Type: New Feature
Priority: Major - P3
Affects Version/s: None
Fix Version/s: None
We've seen lots of people making abbreviated attribute names like "rcv_uid" for "receiving_user_id" or "pw" for "password" in a document - to improve space efficiency where they could repeatedly appear in a large collection. This is kind of ironic because, one of the greatest aspects of document-oriented database is to have flexible and "intuitive" document structure.
While we all like the idea of schema-free design, in reality, we actually NEED to have schema for better performance. Documents should be structured in a certain way, and indexed attributes are critical.
Here's a big question: What if we had a global symbol table for any attribute names in the database?
Possible values for attributes are unlimited, but possible "keys" are practically limited.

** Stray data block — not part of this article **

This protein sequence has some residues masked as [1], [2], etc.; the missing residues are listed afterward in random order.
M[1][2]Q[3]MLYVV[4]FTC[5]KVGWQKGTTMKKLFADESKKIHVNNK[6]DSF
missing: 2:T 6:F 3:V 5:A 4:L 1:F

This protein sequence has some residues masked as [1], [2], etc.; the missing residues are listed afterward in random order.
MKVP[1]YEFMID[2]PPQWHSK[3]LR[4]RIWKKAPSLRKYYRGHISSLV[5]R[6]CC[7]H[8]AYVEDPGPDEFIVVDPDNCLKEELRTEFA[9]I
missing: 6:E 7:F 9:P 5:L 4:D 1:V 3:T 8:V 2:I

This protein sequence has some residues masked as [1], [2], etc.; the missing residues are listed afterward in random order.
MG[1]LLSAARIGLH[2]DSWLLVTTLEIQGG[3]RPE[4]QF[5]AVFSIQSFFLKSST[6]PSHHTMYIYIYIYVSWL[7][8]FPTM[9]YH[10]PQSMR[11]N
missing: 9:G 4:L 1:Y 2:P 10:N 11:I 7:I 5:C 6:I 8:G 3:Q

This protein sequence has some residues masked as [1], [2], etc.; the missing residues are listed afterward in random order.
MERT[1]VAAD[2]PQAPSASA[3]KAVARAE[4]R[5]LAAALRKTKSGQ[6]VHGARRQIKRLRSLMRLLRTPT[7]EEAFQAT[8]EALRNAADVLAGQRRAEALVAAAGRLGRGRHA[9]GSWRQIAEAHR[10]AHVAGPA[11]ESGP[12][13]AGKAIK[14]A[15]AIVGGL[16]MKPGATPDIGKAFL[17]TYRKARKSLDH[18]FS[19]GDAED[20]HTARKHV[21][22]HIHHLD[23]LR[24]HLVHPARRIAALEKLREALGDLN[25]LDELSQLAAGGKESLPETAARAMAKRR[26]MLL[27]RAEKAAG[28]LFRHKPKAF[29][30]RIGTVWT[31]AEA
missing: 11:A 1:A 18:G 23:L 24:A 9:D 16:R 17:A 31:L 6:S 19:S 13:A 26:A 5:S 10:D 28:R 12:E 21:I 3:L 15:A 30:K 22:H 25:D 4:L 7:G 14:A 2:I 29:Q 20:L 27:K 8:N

If we map the keys using 32bit symbol table as follows:
0x0001 => receiving_user_id (17 bytes -> 4 bytes)
0x0002 => password (8 bytes -> 4 bytes)
and the persisted presentation of document could take up less space. The median of key length in my past projects is like 10-12 bytes (e.g. "achievement_id", "leaderboard_id", "max_version_id", "icon_content_type"), so it's a big deal. In some pathological cases where 1-3 byte keys are used it means slight increase in size of course, but practically it will be almost always a win.
But the best part of this feature is change in mentality- we could stop worrying about keys taking too much space and start to use clear, descriptive key names for the document schema. As Phil Karlton said, "There are only two hard things in Computer Science: cache invalidation and naming things." Let's keep naming things non-restrictive.